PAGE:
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Montana AG appeals injunction against state's TikTok ban

TikTok Montana
Posted at 5:32 PM, Jan 03, 2024

HELENA — A state law that would have banned the app TikTok in Montana didn’t take effect as scheduled on Jan. 1, because a federal judge put it on hold while a lawsuit challenging it goes forward. Now, the state has appealed that decision.

Montana Attorney General Austin Knudsen filed notice Tuesday that he was taking the case to the U.S. 9th Circuit Court of Appeals.

In November, U.S. District Judge Donald Molloy issued a preliminary injunction, preventing the state from implementing Senate Bill 419. The bill said TikTok couldn’t operate in Montana, and that app stores couldn’t offer it for download within the state’s borders. It instituted penalties of up to $10,000 for each violation, with another $10,000 each day a violation continues. Individual users would not face penalties.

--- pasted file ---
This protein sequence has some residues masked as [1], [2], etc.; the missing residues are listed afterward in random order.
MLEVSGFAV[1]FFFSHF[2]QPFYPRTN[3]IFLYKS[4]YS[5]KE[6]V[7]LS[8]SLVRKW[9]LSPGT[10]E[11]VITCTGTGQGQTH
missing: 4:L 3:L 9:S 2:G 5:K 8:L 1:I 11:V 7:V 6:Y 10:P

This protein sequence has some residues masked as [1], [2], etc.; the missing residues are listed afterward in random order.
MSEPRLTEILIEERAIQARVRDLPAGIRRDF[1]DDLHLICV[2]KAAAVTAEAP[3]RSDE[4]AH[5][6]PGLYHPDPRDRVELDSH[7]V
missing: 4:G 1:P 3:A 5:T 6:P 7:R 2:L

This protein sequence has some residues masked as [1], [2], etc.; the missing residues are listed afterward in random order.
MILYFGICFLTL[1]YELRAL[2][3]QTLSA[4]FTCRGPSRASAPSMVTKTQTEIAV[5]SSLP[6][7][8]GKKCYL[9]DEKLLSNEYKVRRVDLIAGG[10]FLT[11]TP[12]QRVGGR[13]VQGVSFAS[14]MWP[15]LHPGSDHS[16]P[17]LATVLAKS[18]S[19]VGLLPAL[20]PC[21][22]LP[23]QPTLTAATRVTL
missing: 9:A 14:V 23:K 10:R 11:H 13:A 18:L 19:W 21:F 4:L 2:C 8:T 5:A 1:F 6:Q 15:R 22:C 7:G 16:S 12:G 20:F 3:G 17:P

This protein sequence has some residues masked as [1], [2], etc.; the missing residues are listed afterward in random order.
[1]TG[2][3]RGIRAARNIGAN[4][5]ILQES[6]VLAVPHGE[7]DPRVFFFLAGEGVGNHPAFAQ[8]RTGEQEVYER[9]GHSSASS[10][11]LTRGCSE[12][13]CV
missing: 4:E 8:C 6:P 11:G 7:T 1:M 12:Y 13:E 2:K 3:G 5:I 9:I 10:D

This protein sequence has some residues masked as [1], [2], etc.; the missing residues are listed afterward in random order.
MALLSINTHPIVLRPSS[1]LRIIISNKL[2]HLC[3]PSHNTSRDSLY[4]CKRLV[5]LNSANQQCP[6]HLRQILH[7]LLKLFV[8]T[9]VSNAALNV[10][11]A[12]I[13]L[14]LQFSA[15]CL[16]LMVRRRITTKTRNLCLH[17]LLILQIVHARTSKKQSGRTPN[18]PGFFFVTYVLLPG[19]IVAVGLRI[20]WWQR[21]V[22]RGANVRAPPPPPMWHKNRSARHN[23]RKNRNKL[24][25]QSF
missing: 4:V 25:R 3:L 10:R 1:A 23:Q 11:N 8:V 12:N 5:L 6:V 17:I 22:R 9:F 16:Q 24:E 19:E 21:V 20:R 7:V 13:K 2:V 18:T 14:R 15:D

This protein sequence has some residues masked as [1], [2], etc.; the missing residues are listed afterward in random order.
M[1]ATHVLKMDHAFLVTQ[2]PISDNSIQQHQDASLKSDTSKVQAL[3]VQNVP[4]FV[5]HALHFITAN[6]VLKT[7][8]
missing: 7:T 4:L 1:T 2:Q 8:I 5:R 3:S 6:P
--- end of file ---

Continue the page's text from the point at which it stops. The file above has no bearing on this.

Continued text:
Knudsen and other supporters of the law said they were concerned the app might expose Montanans’ data to China. TikTok is owned by ByteDance, a company headquartered in China. Congress has probed claims that officials from the Chinese Communist Party might be able to access information on U.S. users. TikTok has denied any claims that its app puts data at risk.

TikTok and a group of Montana-based content creators who use the app sued over the ban, saying it would violate users’ First Amendment rights. In his November order, Molloy said the plaintiffs had shown had shown a likelihood of success on the merits.

This is the second time Knudsen has appealed a lawsuit over a law from the 2023 legislative session to the 9th Circuit. The court is currently considering an appeal of a preliminary injunction blocking enforcement of House Bill 359, which would restrict drag performances in Montana. The state’s opening brief in that appeal is due next week.